A process starts life as an ad-hoc collection of tasks and lists of things to do that a business has not yet worked out the most efficient way to deliver.
I start by looking at what I am doing to achieve something meaningful and valuable. For example, the process of delivering content. When we think about our marketing, we also need to think about developing content that is aligned to and supportive of the marketing we are doing to put out in blogs, or in podcasts. We need to be clear on what are we trying to communicate, to whom, and what do we want them to do as a result of it. In that description is the basis of designing an enjoyable process.
Every process has inputs. The inputs are used in the process to create one or many outputs. Of course, the output might be an input to another system. In this example, that output is a schedule for a set of agreed content. Those outputs then feed into the plan for writing, posting, monitoring and sharing the content.
In terms of content, the inputs are the knowledge, the skill, the material itself that you will write or talk about or deliver in some way. Your overall marketing strategy will help to make sure that that content is relevant to the audience you want to talk to, the products and services you want to sell and the capacity of the business.
Depending on your markets (and your approach to working in them) you will need to identify several key elements. For example, you’ll suggest the titles, and clarify the audience, the calls to action, the publication dates, the type of content and so on. The output is the content itself. The document with your blog, the audio file for your podcast, and so on.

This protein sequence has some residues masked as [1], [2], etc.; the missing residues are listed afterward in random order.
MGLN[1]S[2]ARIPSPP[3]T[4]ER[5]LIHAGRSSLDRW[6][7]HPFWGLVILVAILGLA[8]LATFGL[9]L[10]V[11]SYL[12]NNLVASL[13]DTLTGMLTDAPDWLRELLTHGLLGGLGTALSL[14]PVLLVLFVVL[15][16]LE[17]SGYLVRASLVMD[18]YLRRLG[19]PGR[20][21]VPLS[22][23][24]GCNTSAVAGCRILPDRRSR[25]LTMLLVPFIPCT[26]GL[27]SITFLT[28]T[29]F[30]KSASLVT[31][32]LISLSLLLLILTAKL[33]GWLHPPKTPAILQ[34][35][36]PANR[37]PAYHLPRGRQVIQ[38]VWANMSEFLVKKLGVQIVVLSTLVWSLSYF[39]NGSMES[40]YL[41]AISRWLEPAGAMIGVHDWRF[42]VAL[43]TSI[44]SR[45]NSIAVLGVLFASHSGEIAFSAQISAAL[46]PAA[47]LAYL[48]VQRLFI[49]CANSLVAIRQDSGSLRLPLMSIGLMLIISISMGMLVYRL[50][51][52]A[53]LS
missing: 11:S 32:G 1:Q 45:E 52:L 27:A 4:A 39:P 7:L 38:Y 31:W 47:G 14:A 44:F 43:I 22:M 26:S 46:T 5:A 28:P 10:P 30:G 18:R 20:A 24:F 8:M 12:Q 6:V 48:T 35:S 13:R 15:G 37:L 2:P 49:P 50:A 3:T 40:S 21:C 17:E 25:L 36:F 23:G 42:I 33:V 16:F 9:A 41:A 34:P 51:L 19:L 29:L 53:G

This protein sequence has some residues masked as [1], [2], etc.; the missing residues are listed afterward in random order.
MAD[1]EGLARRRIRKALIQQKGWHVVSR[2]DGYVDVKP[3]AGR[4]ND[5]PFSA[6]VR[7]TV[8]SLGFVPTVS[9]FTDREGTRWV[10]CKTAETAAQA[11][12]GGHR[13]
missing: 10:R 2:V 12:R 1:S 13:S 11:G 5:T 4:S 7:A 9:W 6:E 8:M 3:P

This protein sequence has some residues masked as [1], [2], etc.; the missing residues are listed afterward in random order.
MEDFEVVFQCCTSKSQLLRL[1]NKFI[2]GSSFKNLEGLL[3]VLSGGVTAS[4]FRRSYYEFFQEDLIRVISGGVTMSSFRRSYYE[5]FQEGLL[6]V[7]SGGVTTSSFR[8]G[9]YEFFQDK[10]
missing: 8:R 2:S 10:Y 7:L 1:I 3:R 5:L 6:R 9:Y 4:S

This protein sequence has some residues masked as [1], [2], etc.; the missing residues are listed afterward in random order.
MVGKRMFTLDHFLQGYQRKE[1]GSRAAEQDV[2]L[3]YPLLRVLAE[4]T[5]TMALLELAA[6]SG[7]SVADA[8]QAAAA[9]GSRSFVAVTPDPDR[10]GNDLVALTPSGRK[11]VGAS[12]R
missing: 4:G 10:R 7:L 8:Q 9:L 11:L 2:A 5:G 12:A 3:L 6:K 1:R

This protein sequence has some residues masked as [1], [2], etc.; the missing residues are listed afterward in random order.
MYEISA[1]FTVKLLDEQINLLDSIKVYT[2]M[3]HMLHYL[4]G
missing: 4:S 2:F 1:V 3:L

The process is the part that defines how you take the inputs and turns them into outputs. In this example, I have found it easier to have a schedule that plans the delivery of each piece of content. This blog, for example, was identified around November 2019 and scheduled for publication in early June 2020. Those are the ends of the process, but they are not the process.
For each of us, how we create content is personal – I block out some slots in my diary for writing, and some time for editing and uploading the content to the relevant platforms. I keep a spreadsheet of content, so I also update that, and the team then use that to populate newsletters (so my spreadsheet is an output of my process and an input to others).
The key to consistency is writing the process down, identifying all the steps, and consistently performing them. Some procedures are best-used to ensure every step is carried out (like the pre-flight checks in an aircraft) others as a post-work check, and that’s what this content process is for me. When I’m ready to publish, I do a quick check to make sure I’ve followed all the steps.
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